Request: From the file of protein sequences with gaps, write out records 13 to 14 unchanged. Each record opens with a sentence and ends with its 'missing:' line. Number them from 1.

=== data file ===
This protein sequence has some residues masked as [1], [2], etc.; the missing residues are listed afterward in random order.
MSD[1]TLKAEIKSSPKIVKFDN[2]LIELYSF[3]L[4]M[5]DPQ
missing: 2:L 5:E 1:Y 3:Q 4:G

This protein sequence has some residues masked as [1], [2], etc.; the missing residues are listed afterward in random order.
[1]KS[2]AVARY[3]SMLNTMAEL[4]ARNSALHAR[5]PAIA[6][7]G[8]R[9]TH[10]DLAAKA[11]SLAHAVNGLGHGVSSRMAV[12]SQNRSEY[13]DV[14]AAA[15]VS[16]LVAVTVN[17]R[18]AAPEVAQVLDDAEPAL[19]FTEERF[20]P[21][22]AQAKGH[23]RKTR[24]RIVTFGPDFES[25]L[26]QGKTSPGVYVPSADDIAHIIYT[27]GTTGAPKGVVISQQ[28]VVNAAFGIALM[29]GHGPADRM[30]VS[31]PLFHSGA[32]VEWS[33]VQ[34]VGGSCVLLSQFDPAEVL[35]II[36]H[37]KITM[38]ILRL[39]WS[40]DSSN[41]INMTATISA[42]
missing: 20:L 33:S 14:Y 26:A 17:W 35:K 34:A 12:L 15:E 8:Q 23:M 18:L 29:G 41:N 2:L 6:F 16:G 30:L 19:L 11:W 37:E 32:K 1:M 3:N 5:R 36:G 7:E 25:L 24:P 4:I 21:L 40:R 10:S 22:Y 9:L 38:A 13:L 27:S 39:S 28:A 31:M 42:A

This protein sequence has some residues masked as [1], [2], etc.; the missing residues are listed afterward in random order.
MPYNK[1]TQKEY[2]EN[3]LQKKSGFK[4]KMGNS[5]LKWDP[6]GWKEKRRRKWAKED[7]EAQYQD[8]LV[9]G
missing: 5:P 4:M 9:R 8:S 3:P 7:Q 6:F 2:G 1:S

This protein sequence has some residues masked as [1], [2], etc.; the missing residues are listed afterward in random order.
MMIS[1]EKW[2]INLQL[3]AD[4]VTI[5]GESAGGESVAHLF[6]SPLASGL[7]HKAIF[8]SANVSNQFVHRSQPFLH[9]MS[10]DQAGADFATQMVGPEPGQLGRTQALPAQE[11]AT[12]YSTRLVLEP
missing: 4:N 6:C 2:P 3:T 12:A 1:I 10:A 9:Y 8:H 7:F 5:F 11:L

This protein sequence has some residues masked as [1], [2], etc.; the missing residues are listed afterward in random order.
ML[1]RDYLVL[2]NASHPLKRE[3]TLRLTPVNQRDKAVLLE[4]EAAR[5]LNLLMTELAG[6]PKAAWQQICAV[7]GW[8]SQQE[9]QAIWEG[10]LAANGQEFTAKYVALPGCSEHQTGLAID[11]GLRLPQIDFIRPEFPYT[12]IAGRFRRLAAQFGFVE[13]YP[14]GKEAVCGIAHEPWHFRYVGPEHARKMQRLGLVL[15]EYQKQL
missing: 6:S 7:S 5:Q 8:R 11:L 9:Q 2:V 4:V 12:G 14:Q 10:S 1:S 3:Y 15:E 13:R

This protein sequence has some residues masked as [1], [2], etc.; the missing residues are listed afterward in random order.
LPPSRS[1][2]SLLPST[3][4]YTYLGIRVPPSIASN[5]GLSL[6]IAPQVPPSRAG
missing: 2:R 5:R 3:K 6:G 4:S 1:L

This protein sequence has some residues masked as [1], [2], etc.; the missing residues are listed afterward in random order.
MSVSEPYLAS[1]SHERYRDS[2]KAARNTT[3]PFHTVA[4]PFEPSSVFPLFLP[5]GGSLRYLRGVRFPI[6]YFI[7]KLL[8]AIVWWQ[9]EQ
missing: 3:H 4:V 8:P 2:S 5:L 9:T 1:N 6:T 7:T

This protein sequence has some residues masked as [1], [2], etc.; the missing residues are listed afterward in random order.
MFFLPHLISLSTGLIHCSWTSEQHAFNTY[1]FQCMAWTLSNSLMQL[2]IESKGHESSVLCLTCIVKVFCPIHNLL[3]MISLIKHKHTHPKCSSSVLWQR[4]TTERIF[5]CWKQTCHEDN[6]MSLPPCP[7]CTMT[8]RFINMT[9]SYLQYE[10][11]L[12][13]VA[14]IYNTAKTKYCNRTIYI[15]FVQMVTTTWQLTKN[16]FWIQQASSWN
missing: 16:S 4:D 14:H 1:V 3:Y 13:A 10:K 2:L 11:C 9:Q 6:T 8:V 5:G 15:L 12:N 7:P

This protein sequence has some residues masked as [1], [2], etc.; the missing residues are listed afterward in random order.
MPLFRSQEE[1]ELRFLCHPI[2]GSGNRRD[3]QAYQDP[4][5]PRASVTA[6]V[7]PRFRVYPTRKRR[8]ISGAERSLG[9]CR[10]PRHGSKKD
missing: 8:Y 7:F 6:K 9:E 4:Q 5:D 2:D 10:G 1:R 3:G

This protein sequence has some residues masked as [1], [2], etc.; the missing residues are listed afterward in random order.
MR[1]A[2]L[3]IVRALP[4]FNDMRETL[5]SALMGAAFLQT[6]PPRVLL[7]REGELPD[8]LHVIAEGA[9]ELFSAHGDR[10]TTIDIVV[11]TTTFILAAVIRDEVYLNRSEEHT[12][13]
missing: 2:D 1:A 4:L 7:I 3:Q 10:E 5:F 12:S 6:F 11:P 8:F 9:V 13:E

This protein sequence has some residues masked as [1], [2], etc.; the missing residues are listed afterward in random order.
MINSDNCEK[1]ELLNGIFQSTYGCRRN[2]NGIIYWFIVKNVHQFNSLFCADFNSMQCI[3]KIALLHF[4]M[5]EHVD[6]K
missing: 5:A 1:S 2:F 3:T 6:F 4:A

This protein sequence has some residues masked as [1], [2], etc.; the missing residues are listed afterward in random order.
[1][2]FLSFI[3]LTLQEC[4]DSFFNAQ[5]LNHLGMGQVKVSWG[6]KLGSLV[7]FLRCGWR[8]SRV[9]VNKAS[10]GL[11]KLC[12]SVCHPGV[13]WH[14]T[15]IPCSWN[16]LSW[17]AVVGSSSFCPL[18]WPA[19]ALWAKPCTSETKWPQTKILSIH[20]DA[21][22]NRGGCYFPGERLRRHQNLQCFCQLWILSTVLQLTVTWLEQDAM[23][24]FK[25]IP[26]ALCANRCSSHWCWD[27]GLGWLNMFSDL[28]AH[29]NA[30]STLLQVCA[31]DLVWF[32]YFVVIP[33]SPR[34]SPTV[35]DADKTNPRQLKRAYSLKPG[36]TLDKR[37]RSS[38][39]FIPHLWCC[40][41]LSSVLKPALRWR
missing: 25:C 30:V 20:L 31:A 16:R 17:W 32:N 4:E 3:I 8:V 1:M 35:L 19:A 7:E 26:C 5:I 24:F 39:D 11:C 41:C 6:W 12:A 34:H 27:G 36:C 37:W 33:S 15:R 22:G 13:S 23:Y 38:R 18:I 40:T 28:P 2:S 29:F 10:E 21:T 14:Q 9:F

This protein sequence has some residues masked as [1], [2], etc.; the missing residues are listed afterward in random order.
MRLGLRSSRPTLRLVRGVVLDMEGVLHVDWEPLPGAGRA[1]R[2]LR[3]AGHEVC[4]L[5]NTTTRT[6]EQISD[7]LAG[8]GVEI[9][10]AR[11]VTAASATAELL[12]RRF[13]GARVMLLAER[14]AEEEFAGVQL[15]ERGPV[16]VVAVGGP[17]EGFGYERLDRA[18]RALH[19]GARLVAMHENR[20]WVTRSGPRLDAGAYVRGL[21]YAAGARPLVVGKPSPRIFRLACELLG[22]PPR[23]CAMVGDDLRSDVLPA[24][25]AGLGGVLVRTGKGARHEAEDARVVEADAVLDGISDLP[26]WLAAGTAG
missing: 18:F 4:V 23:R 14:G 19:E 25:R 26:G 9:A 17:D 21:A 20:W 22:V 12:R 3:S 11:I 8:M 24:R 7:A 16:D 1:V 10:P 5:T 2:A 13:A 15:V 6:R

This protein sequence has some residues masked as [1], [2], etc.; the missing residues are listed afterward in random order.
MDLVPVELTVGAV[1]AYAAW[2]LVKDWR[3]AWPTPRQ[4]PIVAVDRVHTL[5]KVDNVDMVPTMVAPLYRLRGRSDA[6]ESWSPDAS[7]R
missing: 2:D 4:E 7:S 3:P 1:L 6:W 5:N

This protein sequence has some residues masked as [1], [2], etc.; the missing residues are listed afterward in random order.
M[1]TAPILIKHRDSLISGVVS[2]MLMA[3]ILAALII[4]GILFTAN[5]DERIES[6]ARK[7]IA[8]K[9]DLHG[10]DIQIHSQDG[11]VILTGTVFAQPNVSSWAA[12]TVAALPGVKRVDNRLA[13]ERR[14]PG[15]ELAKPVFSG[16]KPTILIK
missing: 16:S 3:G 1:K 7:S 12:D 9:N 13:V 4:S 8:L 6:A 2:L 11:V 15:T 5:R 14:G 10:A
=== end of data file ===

This protein sequence has some residues masked as [1], [2], etc.; the missing residues are listed afterward in random order.
MRLGLRSSRPTLRLVRGVVLDMEGVLHVDWEPLPGAGRA[1]R[2]LR[3]AGHEVC[4]L[5]NTTTRT[6]EQISD[7]LAG[8]GVEI[9][10]AR[11]VTAASATAELL[12]RRF[13]GARVMLLAER[14]AEEEFAGVQL[15]ERGPV[16]VVAVGGP[17]EGFGYERLDRA[18]RALH[19]GARLVAMHENR[20]WVTRSGPRLDAGAYVRGL[21]YAAGARPLVVGKPSPRIFRLACELLG[22]PPR[23]CAMVGDDLRSDVLPA[24][25]AGLGGVLVRTGKGARHEAEDARVVEADAVLDGISDLP[26]WLAAGTAG
missing: 18:F 4:V 23:R 14:G 19:E 25:R 26:G 9:A 17:D 21:A 20:W 22:V 12:R 3:S 11:I 8:M 24:R 7:A 16:D 1:V 10:P 5:T 2:A 13:A 15:V 6:R

This protein sequence has some residues masked as [1], [2], etc.; the missing residues are listed afterward in random order.
MDLVPVELTVGAV[1]AYAAW[2]LVKDWR[3]AWPTPRQ[4]PIVAVDRVHTL[5]KVDNVDMVPTMVAPLYRLRGRSDA[6]ESWSPDAS[7]R
missing: 2:D 4:E 7:S 3:P 1:L 6:W 5:N